2 Corinthians 12
Sincerity is a difficult thing to judge. The commitment that people have to a cause can only be determined over time. One test might be: do they persevere through hardships and challenges? In this regard, Paul is without equal. If the cause of Jesus were a fleeting interest or a halfhearted pursuit, then he would have given up after his first beating. But Paul’s compassion for those who did not know the beauty of the gospel was stubborn and unyielding. This persecutor-turned-emissary always had his critics. But who could call him insincere?
Paul is speaking of himself in verses 2-5 in an odd, third-person way. He writes cryptically for a purpose: to distract from the fact that, at least for the moment, he is boasting of something other than weakness. In heavenly journeys, Paul has seen amazing sights and heard amazing sounds—sights and sounds no human can or should ever speak of.
But God adds something to keep Paul from being carried away by such ecstasies: He gives His emissary “a thorn in the flesh.” Perhaps it is a chronic physical or emotional illness he suffers. Perhaps it is the steady stream of opponents who follow Paul wherever he goes. In God’s wisdom, Paul doesn’t say because his listeners would likely fixate on whatever problem he has in unhealthy ways. That’s what humans do. Still Paul believes that God sent this unwelcome messenger, so he pleads with God three times to remove it. Why just three times? Why doesn’t he bombard heaven daily with his pleas? Well, it may be because he knows Jesus prayed three times in the garden for the cup of suffering to be removed. Ultimately Jesus surrendered to the will of the Father, and Paul does too: “Grace is enough, Paul. Grace is enough.”
12 Boasting like this is necessary, but it’s unbecoming and probably unavailing. Since you won’t hear me any other way, let me tell you about visions and revelations I received of the Lord.
2 Fourteen years ago, there was this man I knew—a believer in the Anointed who was caught up to the third heaven. (Whether this was an in- or out-of-body experience I don’t know; only God knows.) 3-4 This man was caught up into paradise (let me say it again, whether this was an in- or out-of-body experience I don’t know; only God knows), and he heard inexpressible words—words a mortal man is forbidden to utter. 5 I could brag about such a man; but as for me, I have nothing to brag about outside my own shortcomings. 6 So if I want to boast, I won’t do so as a fool because I will be speaking the truth. But I will stop there, since I don’t want to be credited with anything except exactly what people see and hear from me. 7 To keep me grounded and stop me from becoming too high and mighty due to the extraordinary character of these revelations, I was given a thorn in the flesh—a nagging nuisance of Satan, a messenger to plague me! 8 I begged the Lord three times to liberate me from its anguish; 9 and finally He said to me, “My grace is enough to cover and sustain you. My power is made perfect in weakness.” So ask me about my thorn, inquire about my weaknesses, and I will gladly go on and on—I would rather stake my claim in these and have the power of the Anointed One at home within me. 10 I am at peace and even take pleasure in any weaknesses, insults, hardships, persecutions, and afflictions for the sake of the Anointed because when I am at my weakest, He makes me strong.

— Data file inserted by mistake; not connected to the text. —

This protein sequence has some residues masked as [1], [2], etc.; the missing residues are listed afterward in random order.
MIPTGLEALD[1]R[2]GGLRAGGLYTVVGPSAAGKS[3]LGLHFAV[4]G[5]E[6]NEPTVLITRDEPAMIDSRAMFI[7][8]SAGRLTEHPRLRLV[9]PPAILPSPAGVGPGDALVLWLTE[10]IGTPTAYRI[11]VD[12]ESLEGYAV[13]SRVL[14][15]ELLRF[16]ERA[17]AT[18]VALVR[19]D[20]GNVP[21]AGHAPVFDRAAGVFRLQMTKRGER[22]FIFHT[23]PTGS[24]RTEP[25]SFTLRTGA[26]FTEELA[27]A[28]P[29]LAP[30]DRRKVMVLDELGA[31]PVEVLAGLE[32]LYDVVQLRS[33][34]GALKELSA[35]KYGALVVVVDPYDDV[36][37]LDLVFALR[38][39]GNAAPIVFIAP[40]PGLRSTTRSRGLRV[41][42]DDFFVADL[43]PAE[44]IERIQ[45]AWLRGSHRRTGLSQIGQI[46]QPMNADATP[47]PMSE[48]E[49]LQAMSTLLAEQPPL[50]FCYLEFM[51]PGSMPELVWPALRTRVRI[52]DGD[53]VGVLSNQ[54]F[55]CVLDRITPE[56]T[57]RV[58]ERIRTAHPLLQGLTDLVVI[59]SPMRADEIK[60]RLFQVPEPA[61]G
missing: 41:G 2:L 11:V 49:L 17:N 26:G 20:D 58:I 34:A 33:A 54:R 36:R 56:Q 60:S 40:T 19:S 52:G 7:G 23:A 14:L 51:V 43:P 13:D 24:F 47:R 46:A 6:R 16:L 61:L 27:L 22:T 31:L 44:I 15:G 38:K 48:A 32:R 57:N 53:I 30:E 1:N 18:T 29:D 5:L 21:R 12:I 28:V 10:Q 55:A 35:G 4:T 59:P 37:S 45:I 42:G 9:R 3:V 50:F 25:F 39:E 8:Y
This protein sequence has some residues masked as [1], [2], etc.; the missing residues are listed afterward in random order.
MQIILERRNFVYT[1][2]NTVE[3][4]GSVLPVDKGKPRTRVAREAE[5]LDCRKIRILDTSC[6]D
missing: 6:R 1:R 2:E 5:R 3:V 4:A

11 I have become a fool, but you drove me to it. Why didn’t you stick up for me? I may not be much, but you could have shown me the same respect as you did the other so-called great emissaries.[a] I am not inferior to them in the least. 12 Miracles, wonders, and signs were all performed right before your eyes, proving I am who I say, a true emissary of Jesus. 13 With the exception of not asking you to shoulder the burden of my care, I have treated you no differently from any other churches. Forgive me for wronging you by not charging for my services!
14 Now listen, for the third time I am ready to travel to you, and once again I will not burden you because there’s nothing of yours that I want: the only thing I want is you. You see, it’s not right for children to have to save up for their parents because it’s the parents’ job to care for their children. 15 I would happily spend until I had nothing left if it was for you. But just because I love you more, should you love me less? 16 Because even though you didn’t have to lift a finger for me, lies abound that I deceived you by some clever act. 17 Did I cheat you somehow through one of the coworkers I sent your way? If any of them defrauded you, I’d like to see it. 18 I was the one who insisted Titus come to you with the brother I sent along. Did Titus take advantage of you in some way? Didn’t we work in the same spirit and follow the same direction?
19 I hope you don’t think that all this time we’ve been defending ourselves to you. We come as the voice of the Anointed; God will judge whether all our work has been useful in building you up, beloved. 20 And quite honestly, I am afraid that when I come, we may both be disappointed with what we find; in my fear, my thoughts go from bad to worse—into a drama of friction, rivalry, fevered tempers and fists, selfishness, slander, defamation, pride, and complete chaos. 21 I am worried that when I come to visit that my God will humble me somehow before you, that I will have to grieve over all those who have sinned before and then refused to turn away[b] from their addictions to impure practices, immoral sex, and reckless perversions.